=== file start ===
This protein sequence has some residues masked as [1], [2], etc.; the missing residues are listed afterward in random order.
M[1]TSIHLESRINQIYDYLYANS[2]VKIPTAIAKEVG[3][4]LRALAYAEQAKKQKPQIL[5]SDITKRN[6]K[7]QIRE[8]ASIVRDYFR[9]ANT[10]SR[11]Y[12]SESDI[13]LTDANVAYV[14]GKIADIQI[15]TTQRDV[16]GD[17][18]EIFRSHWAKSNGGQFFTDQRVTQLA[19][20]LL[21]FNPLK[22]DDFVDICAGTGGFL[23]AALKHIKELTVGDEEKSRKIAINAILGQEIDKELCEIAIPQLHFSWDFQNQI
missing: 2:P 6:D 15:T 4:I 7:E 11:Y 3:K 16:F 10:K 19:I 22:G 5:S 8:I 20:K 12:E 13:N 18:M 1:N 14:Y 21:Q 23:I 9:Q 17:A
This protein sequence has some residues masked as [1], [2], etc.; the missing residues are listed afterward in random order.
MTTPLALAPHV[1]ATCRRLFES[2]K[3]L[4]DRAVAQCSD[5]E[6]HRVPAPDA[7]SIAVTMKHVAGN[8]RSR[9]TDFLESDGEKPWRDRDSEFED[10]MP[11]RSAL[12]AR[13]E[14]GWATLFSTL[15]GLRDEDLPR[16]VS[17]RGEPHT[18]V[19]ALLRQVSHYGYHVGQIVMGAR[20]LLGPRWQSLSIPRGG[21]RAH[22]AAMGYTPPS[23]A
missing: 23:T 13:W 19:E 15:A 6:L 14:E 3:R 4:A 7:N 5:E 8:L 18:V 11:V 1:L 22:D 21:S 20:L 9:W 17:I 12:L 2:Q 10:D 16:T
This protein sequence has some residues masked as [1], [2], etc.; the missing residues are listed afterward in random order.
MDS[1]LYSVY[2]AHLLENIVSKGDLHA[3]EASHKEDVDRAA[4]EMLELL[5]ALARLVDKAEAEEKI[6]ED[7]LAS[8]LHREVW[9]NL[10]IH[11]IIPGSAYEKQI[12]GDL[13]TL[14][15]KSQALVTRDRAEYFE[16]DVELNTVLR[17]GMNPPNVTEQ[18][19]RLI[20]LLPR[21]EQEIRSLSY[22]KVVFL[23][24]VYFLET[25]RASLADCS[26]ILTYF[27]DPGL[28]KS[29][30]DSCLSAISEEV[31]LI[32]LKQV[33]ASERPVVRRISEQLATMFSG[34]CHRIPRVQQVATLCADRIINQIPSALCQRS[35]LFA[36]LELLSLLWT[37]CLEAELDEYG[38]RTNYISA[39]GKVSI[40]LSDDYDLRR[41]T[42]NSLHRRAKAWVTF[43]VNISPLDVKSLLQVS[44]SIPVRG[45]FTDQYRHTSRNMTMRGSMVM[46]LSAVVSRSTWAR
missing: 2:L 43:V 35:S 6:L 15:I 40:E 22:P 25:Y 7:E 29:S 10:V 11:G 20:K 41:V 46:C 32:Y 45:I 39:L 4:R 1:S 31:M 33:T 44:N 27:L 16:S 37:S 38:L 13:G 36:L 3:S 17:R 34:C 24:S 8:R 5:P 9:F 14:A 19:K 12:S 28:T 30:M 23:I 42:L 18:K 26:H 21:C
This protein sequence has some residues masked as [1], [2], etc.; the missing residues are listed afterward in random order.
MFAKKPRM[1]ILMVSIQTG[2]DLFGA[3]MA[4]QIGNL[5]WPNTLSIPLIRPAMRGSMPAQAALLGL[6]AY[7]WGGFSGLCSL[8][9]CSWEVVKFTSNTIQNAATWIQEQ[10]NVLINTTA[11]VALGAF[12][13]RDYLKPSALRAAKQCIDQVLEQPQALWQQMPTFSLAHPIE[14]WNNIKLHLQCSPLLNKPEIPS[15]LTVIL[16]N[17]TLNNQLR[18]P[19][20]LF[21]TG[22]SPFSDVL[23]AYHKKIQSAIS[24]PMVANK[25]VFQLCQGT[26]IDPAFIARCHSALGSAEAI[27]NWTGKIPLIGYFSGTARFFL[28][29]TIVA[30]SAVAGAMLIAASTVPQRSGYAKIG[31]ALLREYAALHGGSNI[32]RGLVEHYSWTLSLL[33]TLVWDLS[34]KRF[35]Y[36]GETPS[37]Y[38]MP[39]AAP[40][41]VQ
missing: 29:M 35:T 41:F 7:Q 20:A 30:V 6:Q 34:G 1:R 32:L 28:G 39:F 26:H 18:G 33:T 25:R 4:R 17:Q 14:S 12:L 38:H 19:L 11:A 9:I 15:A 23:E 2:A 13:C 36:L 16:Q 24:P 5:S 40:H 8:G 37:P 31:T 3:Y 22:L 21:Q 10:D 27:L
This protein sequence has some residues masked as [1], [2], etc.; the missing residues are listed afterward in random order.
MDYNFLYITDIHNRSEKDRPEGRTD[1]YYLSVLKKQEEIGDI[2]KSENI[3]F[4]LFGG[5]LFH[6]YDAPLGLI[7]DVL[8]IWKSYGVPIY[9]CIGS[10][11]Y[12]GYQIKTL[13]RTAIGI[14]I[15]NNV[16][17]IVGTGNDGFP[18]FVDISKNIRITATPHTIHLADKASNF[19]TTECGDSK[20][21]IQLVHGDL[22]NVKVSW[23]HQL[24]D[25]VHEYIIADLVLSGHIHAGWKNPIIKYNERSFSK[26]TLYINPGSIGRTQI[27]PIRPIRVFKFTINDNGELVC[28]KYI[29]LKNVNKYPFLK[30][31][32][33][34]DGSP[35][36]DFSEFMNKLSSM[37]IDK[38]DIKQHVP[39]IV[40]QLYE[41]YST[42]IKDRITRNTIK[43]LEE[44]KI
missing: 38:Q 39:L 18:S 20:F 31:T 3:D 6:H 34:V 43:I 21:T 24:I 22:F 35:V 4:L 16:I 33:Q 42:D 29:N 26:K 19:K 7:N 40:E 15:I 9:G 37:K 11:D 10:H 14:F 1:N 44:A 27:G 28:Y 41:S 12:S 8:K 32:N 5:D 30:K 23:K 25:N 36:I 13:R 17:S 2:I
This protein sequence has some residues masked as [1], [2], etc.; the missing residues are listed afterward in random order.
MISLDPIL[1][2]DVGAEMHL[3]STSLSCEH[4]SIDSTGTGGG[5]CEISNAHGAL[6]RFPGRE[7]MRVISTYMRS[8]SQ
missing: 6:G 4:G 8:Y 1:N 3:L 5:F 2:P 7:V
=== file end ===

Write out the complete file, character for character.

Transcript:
This protein sequence has some residues masked as [1], [2], etc.; the missing residues are listed afterward in random order.
M[1]TSIHLESRINQIYDYLYANS[2]VKIPTAIAKEVG[3][4]LRALAYAEQAKKQKPQIL[5]SDITKRN[6]K[7]QIRE[8]ASIVRDYFR[9]ANT[10]SR[11]Y[12]SESDI[13]LTDANVAYV[14]GKIADIQI[15]TTQRDV[16]GD[17][18]EIFRSHWAKSNGGQFFTDQRVTQLA[19][20]LL[21]FNPLK[22]DDFVDICAGTGGFL[23]AALKHIKELTVGDEEKSRKIAINAILGQEIDKELCEIAIPQLHFSWDFQNQI
missing: 2:P 6:D 15:T 4:I 7:E 11:Y 3:K 16:F 10:K 19:I 22:G 5:S 8:I 20:K 12:E 13:N 18:M 1:N 14:Y 21:Q 23:I 9:Q 17:A
This protein sequence has some residues masked as [1], [2], etc.; the missing residues are listed afterward in random order.
MTTPLALAPHV[1]ATCRRLFES[2]K[3]L[4]DRAVAQCSD[5]E[6]HRVPAPDA[7]SIAVTMKHVAGN[8]RSR[9]TDFLESDGEKPWRDRDSEFED[10]MP[11]RSAL[12]AR[13]E[14]GWATLFSTL[15]GLRDEDLPR[16]VS[17]RGEPHT[18]V[19]ALLRQVSHYGYHVGQIVMGAR[20]LLGPRWQSLSIPRGG[21]RAH[22]AAMGYTPPS[23]A
missing: 23:T 13:W 19:E 15:A 6:L 14:E 3:R 4:A 7:N 5:E 8:L 18:V 11:V 1:L 22:D 21:S 20:L 9:W 17:I 12:L 2:Q 10:D 16:T
This protein sequence has some residues masked as [1], [2], etc.; the missing residues are listed afterward in random order.
MDS[1]LYSVY[2]AHLLENIVSKGDLHA[3]EASHKEDVDRAA[4]EMLELL[5]ALARLVDKAEAEEKI[6]ED[7]LAS[8]LHREVW[9]NL[10]IH[11]IIPGSAYEKQI[12]GDL[13]TL[14][15]KSQALVTRDRAEYFE[16]DVELNTVLR[17]GMNPPNVTEQ[18][19]RLI[20]LLPR[21]EQEIRSLSY[22]KVVFL[23][24]VYFLET[25]RASLADCS[26]ILTYF[27]DPGL[28]KS[29][30]DSCLSAISEEV[31]LI[32]LKQV[33]ASERPVVRRISEQLATMFSG[34]CHRIPRVQQVATLCADRIINQIPSALCQRS[35]LFA[36]LELLSLLWT[37]CLEAELDEYG[38]RTNYISA[39]GKVSI[40]LSDDYDLRR[41]T[42]NSLHRRAKAWVTF[43]VNISPLDVKSLLQVS[44]SIPVRG[45]FTDQYRHTSRNMTMRGSMVM[46]LSAVVSRSTWAR
missing: 2:L 43:V 35:S 6:L 15:I 40:E 22:P 25:Y 7:E 29:S 10:V 11:G 20:K 41:V 46:C 32:Y 45:I 39:L 4:R 1:S 31:M 33:T 44:N 27:L 16:S 37:S 38:L 13:G 36:L 3:S 17:R 34:C 24:S 8:R 5:P 9:F 14:A 19:K 12:S 28:T 30:M 23:I 42:L 18:K 26:H 21:C
This protein sequence has some residues masked as [1], [2], etc.; the missing residues are listed afterward in random order.
MFAKKPRM[1]ILMVSIQTG[2]DLFGA[3]MA[4]QIGNL[5]WPNTLSIPLIRPAMRGSMPAQAALLGL[6]AY[7]WGGFSGLCSL[8][9]CSWEVVKFTSNTIQNAATWIQEQ[10]NVLINTTA[11]VALGAF[12][13]RDYLKPSALRAAKQCIDQVLEQPQALWQQMPTFSLAHPIE[14]WNNIKLHLQCSPLLNKPEIPS[15]LTVIL[16]N[17]TLNNQLR[18]P[19][20]LF[21]TG[22]SPFSDVL[23]AYHKKIQSAIS[24]PMVANK[25]VFQLCQGT[26]IDPAFIARCHSALGSAEAI[27]NWTGKIPLIGYFSGTARFFL[28][29]TIVA[30]SAVAGAMLIAASTVPQRSGYAKIG[31]ALLREYAALHGGSNI[32]RGLVEHYSWTLSLL[33]TLVWDLS[34]KRF[35]Y[36]GETPS[37]Y[38]MP[39]AAP[40][41]VQ
missing: 29:M 35:T 41:F 7:Q 20:A 30:V 6:Q 34:G 1:R 32:L 28:G 39:F 26:H 18:G 33:T 25:R 4:R 17:Q 14:S 12:L 38:H 19:L 11:A 9:I 15:A 23:E 2:A 13:C 36:L 16:Q 24:P 5:S 40:H 8:G 37:P 31:T 3:Y 22:L 21:Q 10:D 27:L
This protein sequence has some residues masked as [1], [2], etc.; the missing residues are listed afterward in random order.
MDYNFLYITDIHNRSEKDRPEGRTD[1]YYLSVLKKQEEIGDI[2]KSENI[3]F[4]LFGG[5]LFH[6]YDAPLGLI[7]DVL[8]IWKSYGVPIY[9]CIGS[10][11]Y[12]GYQIKTL[13]RTAIGI[14]I[15]NNV[16][17]IVGTGNDGFP[18]FVDISKNIRITATPHTIHLADKASNF[19]TTECGDSK[20][21]IQLVHGDL[22]NVKVSW[23]HQL[24]D[25]VHEYIIADLVLSGHIHAGWKNPIIKYNERSFSK[26]TLYINPGSIGRTQI[27]PIRPIRVFKFTINDNGELVC[28]KYI[29]LKNVNKYPFLK[30][31][32][33][34]DGSP[35][36]DFSEFMNKLSSM[37]IDK[38]DIKQHVP[39]IV[40]QLYE[41]YST[42]IKDRITRNTIK[43]LEE[44]KI
missing: 38:Q 39:L 18:S 20:F 31:T 3:D 6:H 34:V 43:I 21:T 24:I 22:F 35:V 4:L 16:I 33:Q 42:D 29:N 26:K 19:K 7:N 40:E 15:I 9:G 37:K 11:D 10:H 14:F 1:N 44:A 27:G 28:Y 41:S 12:S 8:K 32:N 5:D 30:K 23:K 25:N 36:I 13:R 17:S 2:I
This protein sequence has some residues masked as [1], [2], etc.; the missing residues are listed afterward in random order.
MISLDPIL[1][2]DVGAEMHL[3]STSLSCEH[4]SIDSTGTGGG[5]CEISNAHGAL[6]RFPGRE[7]MRVISTYMRS[8]SQ
missing: 6:G 4:G 8:Y 1:N 3:L 5:F 2:P 7:V